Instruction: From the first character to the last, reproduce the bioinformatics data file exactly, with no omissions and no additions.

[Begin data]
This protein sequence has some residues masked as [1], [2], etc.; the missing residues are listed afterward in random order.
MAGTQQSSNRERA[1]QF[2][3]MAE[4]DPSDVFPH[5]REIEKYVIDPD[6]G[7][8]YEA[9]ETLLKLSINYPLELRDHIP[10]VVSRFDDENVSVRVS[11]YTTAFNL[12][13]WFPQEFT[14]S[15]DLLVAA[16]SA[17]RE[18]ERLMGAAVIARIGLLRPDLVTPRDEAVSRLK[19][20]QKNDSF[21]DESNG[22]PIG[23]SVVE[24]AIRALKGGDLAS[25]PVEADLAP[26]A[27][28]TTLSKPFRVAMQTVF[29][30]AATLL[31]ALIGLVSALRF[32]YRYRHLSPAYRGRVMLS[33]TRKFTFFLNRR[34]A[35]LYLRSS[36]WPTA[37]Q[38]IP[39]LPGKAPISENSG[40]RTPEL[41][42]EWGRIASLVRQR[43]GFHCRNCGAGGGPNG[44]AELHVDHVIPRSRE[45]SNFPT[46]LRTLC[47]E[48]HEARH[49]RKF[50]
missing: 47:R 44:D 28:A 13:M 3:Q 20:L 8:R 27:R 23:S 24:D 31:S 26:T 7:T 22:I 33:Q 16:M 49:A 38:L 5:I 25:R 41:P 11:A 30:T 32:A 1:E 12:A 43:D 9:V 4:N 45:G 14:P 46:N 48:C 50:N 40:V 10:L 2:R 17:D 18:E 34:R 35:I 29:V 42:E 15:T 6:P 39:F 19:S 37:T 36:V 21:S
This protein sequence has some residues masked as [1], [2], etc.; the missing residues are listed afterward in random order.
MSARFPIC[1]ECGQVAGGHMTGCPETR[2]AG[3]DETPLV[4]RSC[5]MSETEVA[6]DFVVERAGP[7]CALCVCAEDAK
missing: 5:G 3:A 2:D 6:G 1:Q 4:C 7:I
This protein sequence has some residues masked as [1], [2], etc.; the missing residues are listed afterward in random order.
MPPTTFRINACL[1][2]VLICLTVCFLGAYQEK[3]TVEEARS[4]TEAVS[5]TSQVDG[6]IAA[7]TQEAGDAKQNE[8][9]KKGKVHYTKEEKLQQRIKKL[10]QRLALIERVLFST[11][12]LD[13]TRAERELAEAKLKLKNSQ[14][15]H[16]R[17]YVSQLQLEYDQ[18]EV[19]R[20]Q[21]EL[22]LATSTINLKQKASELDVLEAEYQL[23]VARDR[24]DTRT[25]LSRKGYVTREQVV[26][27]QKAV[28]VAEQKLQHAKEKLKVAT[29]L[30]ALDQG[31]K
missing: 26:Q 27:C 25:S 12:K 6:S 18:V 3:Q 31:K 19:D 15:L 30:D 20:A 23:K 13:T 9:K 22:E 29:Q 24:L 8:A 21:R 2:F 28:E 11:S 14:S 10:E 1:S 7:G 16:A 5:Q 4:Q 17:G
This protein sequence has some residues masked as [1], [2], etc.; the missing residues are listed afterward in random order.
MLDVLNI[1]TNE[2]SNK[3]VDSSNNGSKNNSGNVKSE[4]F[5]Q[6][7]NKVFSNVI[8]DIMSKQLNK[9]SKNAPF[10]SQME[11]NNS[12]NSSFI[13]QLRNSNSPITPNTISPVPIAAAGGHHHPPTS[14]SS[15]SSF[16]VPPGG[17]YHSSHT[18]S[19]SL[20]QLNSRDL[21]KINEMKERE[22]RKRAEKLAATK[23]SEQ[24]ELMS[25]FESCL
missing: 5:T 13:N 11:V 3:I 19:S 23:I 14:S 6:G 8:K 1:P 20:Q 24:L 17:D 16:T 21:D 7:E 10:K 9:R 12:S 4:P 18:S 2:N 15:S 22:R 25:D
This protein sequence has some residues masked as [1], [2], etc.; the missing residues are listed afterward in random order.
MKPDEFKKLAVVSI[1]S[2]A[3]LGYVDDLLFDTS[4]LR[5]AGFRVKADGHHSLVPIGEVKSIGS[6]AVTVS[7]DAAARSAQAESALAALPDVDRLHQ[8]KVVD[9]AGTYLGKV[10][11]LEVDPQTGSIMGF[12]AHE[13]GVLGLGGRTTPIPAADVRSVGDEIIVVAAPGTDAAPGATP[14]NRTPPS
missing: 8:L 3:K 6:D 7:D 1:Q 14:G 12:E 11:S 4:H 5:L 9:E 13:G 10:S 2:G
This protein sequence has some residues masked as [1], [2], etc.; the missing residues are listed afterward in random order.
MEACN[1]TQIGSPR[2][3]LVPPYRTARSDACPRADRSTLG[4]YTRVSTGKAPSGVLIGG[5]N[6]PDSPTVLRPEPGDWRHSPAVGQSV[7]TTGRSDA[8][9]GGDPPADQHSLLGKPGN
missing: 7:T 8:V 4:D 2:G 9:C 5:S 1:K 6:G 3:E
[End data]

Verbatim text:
This protein sequence has some residues masked as [1], [2], etc.; the missing residues are listed afterward in random order.
MAGTQQSSNRERA[1]QF[2][3]MAE[4]DPSDVFPH[5]REIEKYVIDPD[6]G[7][8]YEA[9]ETLLKLSINYPLELRDHIP[10]VVSRFDDENVSVRVS[11]YTTAFNL[12][13]WFPQEFT[14]S[15]DLLVAA[16]SA[17]RE[18]ERLMGAAVIARIGLLRPDLVTPRDEAVSRLK[19][20]QKNDSF[21]DESNG[22]PIG[23]SVVE[24]AIRALKGGDLAS[25]PVEADLAP[26]A[27][28]TTLSKPFRVAMQTVF[29][30]AATLL[31]ALIGLVSALRF[32]YRYRHLSPAYRGRVMLS[33]TRKFTFFLNRR[34]A[35]LYLRSS[36]WPTA[37]Q[38]IP[39]LPGKAPISENSG[40]RTPEL[41][42]EWGRIASLVRQR[43]GFHCRNCGAGGGPNG[44]AELHVDHVIPRSRE[45]SNFPT[46]LRTLC[47]E[48]HEARH[49]RKF[50]
missing: 47:R 44:D 28:A 13:M 3:Q 20:L 8:R 27:R 23:S 24:D 31:S 26:T 7:T 22:I 33:Q 16:M 49:A 38:L 5:I 25:R 41:P 11:A 30:T 32:A 1:E 12:A 43:D 9:V 4:N 45:G 14:P 46:N 48:C 50:N 40:V 10:L 2:R 17:D 18:E 34:R 35:I 29:V 42:E 15:T 6:P 39:F 19:S 37:T 36:V 21:S
This protein sequence has some residues masked as [1], [2], etc.; the missing residues are listed afterward in random order.
MSARFPIC[1]ECGQVAGGHMTGCPETR[2]AG[3]DETPLV[4]RSC[5]MSETEVA[6]DFVVERAGP[7]CALCVCAEDAK
missing: 5:G 3:A 2:D 6:G 1:Q 4:C 7:I
This protein sequence has some residues masked as [1], [2], etc.; the missing residues are listed afterward in random order.
MPPTTFRINACL[1][2]VLICLTVCFLGAYQEK[3]TVEEARS[4]TEAVS[5]TSQVDG[6]IAA[7]TQEAGDAKQNE[8][9]KKGKVHYTKEEKLQQRIKKL[10]QRLALIERVLFST[11][12]LD[13]TRAERELAEAKLKLKNSQ[14][15]H[16]R[17]YVSQLQLEYDQ[18]EV[19]R[20]Q[21]EL[22]LATSTINLKQKASELDVLEAEYQL[23]VARDR[24]DTRT[25]LSRKGYVTREQVV[26][27]QKAV[28]VAEQKLQHAKEKLKVAT[29]L[30]ALDQG[31]K
missing: 26:Q 27:C 25:S 12:K 6:S 18:V 3:Q 31:K 19:D 15:L 30:D 20:A 23:K 13:T 9:K 22:E 29:Q 24:L 8:A 21:R 2:F 28:E 11:S 14:S 10:E 1:S 7:G 16:A 5:Q 4:Q 17:G
This protein sequence has some residues masked as [1], [2], etc.; the missing residues are listed afterward in random order.
MLDVLNI[1]TNE[2]SNK[3]VDSSNNGSKNNSGNVKSE[4]F[5]Q[6][7]NKVFSNVI[8]DIMSKQLNK[9]SKNAPF[10]SQME[11]NNS[12]NSSFI[13]QLRNSNSPITPNTISPVPIAAAGGHHHPPTS[14]SS[15]SSF[16]VPPGG[17]YHSSHT[18]S[19]SL[20]QLNSRDL[21]KINEMKERE[22]RKRAEKLAATK[23]SEQ[24]ELMS[25]FESCL
missing: 5:T 13:N 11:V 3:I 19:S 23:I 14:S 6:G 8:K 1:P 20:Q 24:L 17:D 16:T 21:D 7:E 10:K 9:R 12:S 4:P 18:S 2:N 15:S 22:R 25:D
This protein sequence has some residues masked as [1], [2], etc.; the missing residues are listed afterward in random order.
MKPDEFKKLAVVSI[1]S[2]A[3]LGYVDDLLFDTS[4]LR[5]AGFRVKADGHHSLVPIGEVKSIGS[6]AVTVS[7]DAAARSAQAESALAALPDVDRLHQ[8]KVVD[9]AGTYLGKV[10][11]LEVDPQTGSIMGF[12]AHE[13]GVLGLGGRTTPIPAADVRSVGDEIIVVAAPGTDAAPGATP[14]NRTPPS
missing: 8:L 3:K 6:D 7:D 1:Q 14:G 12:E 11:S 4:H 5:L 9:E 13:G 10:S 2:G
This protein sequence has some residues masked as [1], [2], etc.; the missing residues are listed afterward in random order.
MEACN[1]TQIGSPR[2][3]LVPPYRTARSDACPRADRSTLG[4]YTRVSTGKAPSGVLIGG[5]N[6]PDSPTVLRPEPGDWRHSPAVGQSV[7]TTGRSDA[8][9]GGDPPADQHSLLGKPGN
missing: 7:T 8:V 4:D 2:G 9:C 5:S 1:K 6:G 3:E